Evaluation of the efficacy and impact of a clinical prediction tool to identify maltreatment associated with children’s burns.

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An estimated 10%-24% of children attending emergency departments with a burn are maltreated.To test whether a clinical prediction tool (Burns Risk assessment for Neglect or abuse Tool; BuRN-Tool) improved the recognition of maltreatment and increased the referral of high-risk children to safeguarding services for assessment.A prospective study of children presenting with burns to four UK hospitals (2015-2018), each centre providing a minimum of 200 cases before and after the introduction of the BuRN-Tool. The proportions of children referred to safeguarding services were compared preintervention and postintervention, and the relationship between referral and the recommended cut-off for concern (BuRN-Tool score (BT-score) ≥3) was explored.The sample was 2443 children (median age 2 years). Nurses and junior doctors mainly completed the BuRN-Tool, and a BT-score was available for 90.8% of cases. After intervention, 28.4% (334/1174) had a BT-score ≥3 and were nearly five times more likely to be discussed with a senior clinician than those with a BT-score <3 (65.3% vs 13.4%, p<0.001). There was no overall difference in the proportion of safeguarding referrals preintervention and postintervention. After intervention, the proportion of referrals for safeguarding concerns was greater when the BT-score was ≥3 (p=0.05) but not for scores <3 (p=0.60). A BT-score of 3 as a cut-off for referral had a sensitivity of 72.1, a specificity of 82.7 and a positive likelihood ratio of 4.2.A BT-score ≥3 encouraged discussion of cases of concern with senior colleagues and increased the referral of <5 year-olds with safeguarding concerns to children’s social care.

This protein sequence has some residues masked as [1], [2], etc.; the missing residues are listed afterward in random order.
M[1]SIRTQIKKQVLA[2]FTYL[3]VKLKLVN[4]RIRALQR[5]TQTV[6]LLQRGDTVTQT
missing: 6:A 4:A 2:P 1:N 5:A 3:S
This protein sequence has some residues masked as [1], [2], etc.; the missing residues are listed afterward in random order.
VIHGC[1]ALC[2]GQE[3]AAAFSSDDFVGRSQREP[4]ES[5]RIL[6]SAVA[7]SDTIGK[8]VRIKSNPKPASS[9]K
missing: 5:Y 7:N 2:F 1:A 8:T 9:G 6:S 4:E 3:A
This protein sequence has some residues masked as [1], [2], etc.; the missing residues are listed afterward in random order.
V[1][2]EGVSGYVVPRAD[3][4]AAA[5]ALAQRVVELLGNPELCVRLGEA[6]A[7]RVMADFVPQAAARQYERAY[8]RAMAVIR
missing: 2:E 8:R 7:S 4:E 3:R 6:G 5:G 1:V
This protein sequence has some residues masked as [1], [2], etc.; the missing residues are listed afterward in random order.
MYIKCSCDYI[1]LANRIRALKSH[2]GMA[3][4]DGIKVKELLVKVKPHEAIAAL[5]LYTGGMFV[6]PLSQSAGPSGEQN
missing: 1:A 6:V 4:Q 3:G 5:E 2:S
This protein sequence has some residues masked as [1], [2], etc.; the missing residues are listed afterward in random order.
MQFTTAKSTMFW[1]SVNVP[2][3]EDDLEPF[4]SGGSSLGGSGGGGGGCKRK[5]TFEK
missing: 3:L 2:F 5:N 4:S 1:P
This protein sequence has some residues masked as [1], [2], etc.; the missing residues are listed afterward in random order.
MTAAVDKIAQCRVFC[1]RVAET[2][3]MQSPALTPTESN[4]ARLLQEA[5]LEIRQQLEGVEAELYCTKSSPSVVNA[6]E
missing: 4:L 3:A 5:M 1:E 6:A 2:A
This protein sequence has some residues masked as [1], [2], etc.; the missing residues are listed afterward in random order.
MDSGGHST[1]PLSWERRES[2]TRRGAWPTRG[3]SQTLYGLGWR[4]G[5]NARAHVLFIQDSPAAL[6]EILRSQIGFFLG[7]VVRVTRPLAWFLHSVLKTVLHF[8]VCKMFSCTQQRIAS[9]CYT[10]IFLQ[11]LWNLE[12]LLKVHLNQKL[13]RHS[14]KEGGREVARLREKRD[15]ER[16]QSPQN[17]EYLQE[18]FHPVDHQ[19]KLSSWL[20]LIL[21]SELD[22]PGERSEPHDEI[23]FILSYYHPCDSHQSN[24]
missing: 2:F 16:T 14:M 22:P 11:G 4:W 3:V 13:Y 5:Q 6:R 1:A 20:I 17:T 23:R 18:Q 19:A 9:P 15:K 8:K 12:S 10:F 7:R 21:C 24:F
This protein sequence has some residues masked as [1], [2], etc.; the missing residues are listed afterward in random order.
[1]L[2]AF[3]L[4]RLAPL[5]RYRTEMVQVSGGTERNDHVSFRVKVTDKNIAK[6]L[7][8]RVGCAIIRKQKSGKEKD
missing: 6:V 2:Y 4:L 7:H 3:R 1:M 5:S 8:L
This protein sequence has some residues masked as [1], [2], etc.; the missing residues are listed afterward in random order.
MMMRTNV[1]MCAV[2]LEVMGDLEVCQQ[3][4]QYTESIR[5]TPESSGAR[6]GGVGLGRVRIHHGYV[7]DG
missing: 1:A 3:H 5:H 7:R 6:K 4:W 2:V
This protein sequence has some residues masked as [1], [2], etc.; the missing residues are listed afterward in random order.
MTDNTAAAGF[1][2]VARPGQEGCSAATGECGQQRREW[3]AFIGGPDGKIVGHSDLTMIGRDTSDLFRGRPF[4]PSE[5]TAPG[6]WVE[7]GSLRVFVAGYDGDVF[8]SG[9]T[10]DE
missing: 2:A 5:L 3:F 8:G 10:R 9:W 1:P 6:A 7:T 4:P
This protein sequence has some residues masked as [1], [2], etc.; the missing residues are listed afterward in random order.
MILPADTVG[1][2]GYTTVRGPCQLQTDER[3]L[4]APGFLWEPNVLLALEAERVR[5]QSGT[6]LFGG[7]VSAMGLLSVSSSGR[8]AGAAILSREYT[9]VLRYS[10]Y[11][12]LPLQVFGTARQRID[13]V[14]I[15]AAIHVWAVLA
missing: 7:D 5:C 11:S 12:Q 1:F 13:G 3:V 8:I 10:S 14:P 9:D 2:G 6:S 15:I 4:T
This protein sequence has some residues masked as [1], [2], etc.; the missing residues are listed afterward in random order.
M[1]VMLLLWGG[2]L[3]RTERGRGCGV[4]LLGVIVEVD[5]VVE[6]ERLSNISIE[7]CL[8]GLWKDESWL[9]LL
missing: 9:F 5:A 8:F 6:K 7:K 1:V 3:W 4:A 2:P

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Authors: Linda Hollen, Verity Bennett, Dianne Nuttall, Alan M Emond, Alison Kemp